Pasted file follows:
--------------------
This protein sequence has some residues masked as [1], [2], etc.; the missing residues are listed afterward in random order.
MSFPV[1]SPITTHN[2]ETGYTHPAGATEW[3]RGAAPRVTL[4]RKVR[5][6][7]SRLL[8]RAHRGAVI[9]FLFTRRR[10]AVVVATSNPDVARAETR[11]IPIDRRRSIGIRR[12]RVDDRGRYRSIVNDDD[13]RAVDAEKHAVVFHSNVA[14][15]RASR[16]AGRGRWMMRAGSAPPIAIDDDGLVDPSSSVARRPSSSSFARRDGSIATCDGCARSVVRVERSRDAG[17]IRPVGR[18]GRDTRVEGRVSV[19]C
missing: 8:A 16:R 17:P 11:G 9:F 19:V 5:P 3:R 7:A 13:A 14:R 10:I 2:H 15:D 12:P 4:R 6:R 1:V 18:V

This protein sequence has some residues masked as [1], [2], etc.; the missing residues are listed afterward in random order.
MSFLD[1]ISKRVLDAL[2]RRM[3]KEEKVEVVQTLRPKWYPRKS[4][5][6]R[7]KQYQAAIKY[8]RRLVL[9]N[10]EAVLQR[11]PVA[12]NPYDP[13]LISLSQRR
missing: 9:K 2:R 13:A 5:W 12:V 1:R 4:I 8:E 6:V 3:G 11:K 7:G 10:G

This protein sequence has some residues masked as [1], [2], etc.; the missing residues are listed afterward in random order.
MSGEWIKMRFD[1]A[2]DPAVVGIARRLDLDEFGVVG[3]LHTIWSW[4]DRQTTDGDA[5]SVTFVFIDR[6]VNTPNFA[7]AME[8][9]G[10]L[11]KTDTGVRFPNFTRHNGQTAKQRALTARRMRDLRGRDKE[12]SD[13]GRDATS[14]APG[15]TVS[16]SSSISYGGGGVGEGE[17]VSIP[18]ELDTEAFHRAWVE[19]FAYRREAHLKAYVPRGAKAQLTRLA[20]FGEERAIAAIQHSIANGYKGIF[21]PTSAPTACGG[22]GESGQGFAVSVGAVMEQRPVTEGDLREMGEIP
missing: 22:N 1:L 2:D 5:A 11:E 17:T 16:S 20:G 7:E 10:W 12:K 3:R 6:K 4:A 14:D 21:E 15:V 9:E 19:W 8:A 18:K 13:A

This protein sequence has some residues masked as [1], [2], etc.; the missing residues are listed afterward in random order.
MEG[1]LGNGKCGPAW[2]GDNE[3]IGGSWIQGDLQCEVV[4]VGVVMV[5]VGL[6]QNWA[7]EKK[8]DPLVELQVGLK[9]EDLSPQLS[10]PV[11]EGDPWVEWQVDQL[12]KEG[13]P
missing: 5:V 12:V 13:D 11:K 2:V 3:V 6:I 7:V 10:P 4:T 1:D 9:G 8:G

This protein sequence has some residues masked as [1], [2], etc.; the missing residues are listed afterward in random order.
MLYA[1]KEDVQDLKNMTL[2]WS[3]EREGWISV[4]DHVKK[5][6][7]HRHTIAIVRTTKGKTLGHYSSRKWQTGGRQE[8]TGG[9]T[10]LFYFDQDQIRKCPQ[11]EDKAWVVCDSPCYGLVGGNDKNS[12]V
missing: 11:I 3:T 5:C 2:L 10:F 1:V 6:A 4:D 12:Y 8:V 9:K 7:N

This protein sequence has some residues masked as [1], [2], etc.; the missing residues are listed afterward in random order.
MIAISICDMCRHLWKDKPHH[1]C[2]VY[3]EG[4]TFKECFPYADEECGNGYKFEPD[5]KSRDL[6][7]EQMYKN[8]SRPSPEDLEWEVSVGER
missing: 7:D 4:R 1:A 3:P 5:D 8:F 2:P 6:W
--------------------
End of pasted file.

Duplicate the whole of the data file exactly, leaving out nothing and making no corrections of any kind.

This protein sequence has some residues masked as [1], [2], etc.; the missing residues are listed afterward in random order.
MSFPV[1]SPITTHN[2]ETGYTHPAGATEW[3]RGAAPRVTL[4]RKVR[5][6][7]SRLL[8]RAHRGAVI[9]FLFTRRR[10]AVVVATSNPDVARAETR[11]IPIDRRRSIGIRR[12]RVDDRGRYRSIVNDDD[13]RAVDAEKHAVVFHSNVA[14][15]RASR[16]AGRGRWMMRAGSAPPIAIDDDGLVDPSSSVARRPSSSSFARRDGSIATCDGCARSVVRVERSRDAG[17]IRPVGR[18]GRDTRVEGRVSV[19]C
missing: 8:A 16:R 17:P 11:G 9:F 19:V 5:P 3:R 7:A 13:A 14:R 10:I 2:H 15:D 12:P 4:R 6:R 1:V 18:V

This protein sequence has some residues masked as [1], [2], etc.; the missing residues are listed afterward in random order.
MSFLD[1]ISKRVLDAL[2]RRM[3]KEEKVEVVQTLRPKWYPRKS[4][5][6]R[7]KQYQAAIKY[8]RRLVL[9]N[10]EAVLQR[11]PVA[12]NPYDP[13]LISLSQRR
missing: 9:K 2:R 13:A 5:W 12:V 1:R 4:I 8:E 6:V 3:G 11:K 7:G 10:G

This protein sequence has some residues masked as [1], [2], etc.; the missing residues are listed afterward in random order.
MSGEWIKMRFD[1]A[2]DPAVVGIARRLDLDEFGVVG[3]LHTIWSW[4]DRQTTDGDA[5]SVTFVFIDR[6]VNTPNFA[7]AME[8][9]G[10]L[11]KTDTGVRFPNFTRHNGQTAKQRALTARRMRDLRGRDKE[12]SD[13]GRDATS[14]APG[15]TVS[16]SSSISYGGGGVGEGE[17]VSIP[18]ELDTEAFHRAWVE[19]FAYRREAHLKAYVPRGAKAQLTRLA[20]FGEERAIAAIQHSIANGYKGIF[21]PTSAPTACGG[22]GESGQGFAVSVGAVMEQRPVTEGDLREMGEIP
missing: 22:N 1:L 2:D 5:A 11:E 17:T 16:S 20:G 7:E 10:W 12:K 3:R 6:K 4:A 14:D 21:E 15:V 9:E 19:W 8:A 18:K 13:A

This protein sequence has some residues masked as [1], [2], etc.; the missing residues are listed afterward in random order.
MEG[1]LGNGKCGPAW[2]GDNE[3]IGGSWIQGDLQCEVV[4]VGVVMV[5]VGL[6]QNWA[7]EKK[8]DPLVELQVGLK[9]EDLSPQLS[10]PV[11]EGDPWVEWQVDQL[12]KEG[13]P
missing: 5:V 12:V 13:D 11:K 2:V 3:V 6:I 7:V 10:P 4:T 1:D 9:G 8:G

This protein sequence has some residues masked as [1], [2], etc.; the missing residues are listed afterward in random order.
MLYA[1]KEDVQDLKNMTL[2]WS[3]EREGWISV[4]DHVKK[5][6][7]HRHTIAIVRTTKGKTLGHYSSRKWQTGGRQE[8]TGG[9]T[10]LFYFDQDQIRKCPQ[11]EDKAWVVCDSPCYGLVGGNDKNS[12]V
missing: 11:I 3:T 5:C 2:L 10:F 1:V 6:A 4:D 12:Y 8:V 9:K 7:N

This protein sequence has some residues masked as [1], [2], etc.; the missing residues are listed afterward in random order.
MIAISICDMCRHLWKDKPHH[1]C[2]VY[3]EG[4]TFKECFPYADEECGNGYKFEPD[5]KSRDL[6][7]EQMYKN[8]SRPSPEDLEWEVSVGER
missing: 7:D 4:R 1:A 3:P 5:D 8:F 2:P 6:W